From BR Bullpen
Billy Ray Butler
- Bats Right, Throws Right
- Height 6' 1", Weight 225-240 lb.
- High School Samuel W. Wolfson High School
- Debut May 1, 2007
 Biographical Information
Billy Butler burned up the minors, hitting over .300 with power at every stop and came to the majors with the Kansas City Royals in 2007, getting two hits in his debut. He hit .292 as a major league rookie.
In the 2003 junior Pan-Am Cup, Butler hit .414 and slugged .699 for the USA, which won the silver medal. He scored 12 runs, tied for second on the team, and tied Neil Walker for the lead with 5 doubles. He was third in average.
Butler was selected by the Royals in the first round of the 2004 amateur draft. The 14th overall pick, he was the 4th position player taken, following Matt Bush, Chris Nelson and Neil Walker. As a high school senior, he had hit .426 and slugged .691. After signing with scout Cliff Pastornicky for a $1.4 million bonus, he hit .373/.486/.596 for the Idaho Falls Chukars, scoring 74 and driving in 68 in 72 games. He was named the Royals minor league player of the year and the Pioneer League All-Star third baseman. He led the Pioneer League in average, was six points behind Cory Dunlap in OBP, led in runs, tied Brian McFall for the RBI lead and one behind McFall in doubles, having hit 22 of those. Baseball America ranked him as the #4 prospect in the circuit.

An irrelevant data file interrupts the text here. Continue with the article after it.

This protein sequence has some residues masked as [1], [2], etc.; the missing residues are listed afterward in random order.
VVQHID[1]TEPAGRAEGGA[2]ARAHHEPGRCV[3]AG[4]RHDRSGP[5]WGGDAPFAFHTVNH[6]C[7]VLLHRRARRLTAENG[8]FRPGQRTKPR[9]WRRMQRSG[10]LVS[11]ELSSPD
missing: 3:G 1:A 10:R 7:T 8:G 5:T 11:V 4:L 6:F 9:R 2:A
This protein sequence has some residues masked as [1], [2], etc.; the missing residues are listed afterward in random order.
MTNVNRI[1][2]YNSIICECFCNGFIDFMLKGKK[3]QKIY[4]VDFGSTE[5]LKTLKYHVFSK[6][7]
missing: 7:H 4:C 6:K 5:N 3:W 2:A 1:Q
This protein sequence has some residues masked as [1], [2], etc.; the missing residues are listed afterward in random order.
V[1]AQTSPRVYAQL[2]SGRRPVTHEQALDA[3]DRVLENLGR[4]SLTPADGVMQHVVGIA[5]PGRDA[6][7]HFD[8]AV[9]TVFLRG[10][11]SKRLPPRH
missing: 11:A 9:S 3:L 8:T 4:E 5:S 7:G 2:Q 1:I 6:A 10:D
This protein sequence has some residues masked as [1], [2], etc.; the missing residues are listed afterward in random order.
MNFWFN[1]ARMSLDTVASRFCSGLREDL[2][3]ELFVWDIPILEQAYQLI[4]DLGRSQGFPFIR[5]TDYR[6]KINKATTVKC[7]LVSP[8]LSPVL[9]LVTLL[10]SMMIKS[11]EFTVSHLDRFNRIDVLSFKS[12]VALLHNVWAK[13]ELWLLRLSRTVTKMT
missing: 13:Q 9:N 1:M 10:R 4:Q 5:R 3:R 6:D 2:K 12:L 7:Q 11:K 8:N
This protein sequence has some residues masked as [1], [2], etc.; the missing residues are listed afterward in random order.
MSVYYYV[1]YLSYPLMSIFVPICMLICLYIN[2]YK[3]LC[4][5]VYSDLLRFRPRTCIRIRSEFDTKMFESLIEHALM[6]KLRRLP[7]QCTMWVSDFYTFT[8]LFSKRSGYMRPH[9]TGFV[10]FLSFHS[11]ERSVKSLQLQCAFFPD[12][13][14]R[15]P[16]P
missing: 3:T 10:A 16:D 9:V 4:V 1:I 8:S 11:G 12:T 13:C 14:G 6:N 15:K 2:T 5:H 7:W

Butler began the 2005 season as the third baseman for the High Desert Mavericks but fielded only .842 and was converted to left field. He hit .348/.419/.636 with 25 homers and 91 RBI in 92 games for the Mavericks and was called up to the Wichita Wranglers, where he hit .313/.353/.527 with another 5 homers and 19 RBI. He was again named the Royals minor league player of the year. Baseball America rated him the 5th-best California League prospect, he made the Cal League All-Star team at DH, was the league's Rookie of the Year and lost the batting title by one point to Miguel Montero and was 9 OBP points behind leader Kila Ka'aihue; his slugging was 36 points behind Brandon Wood.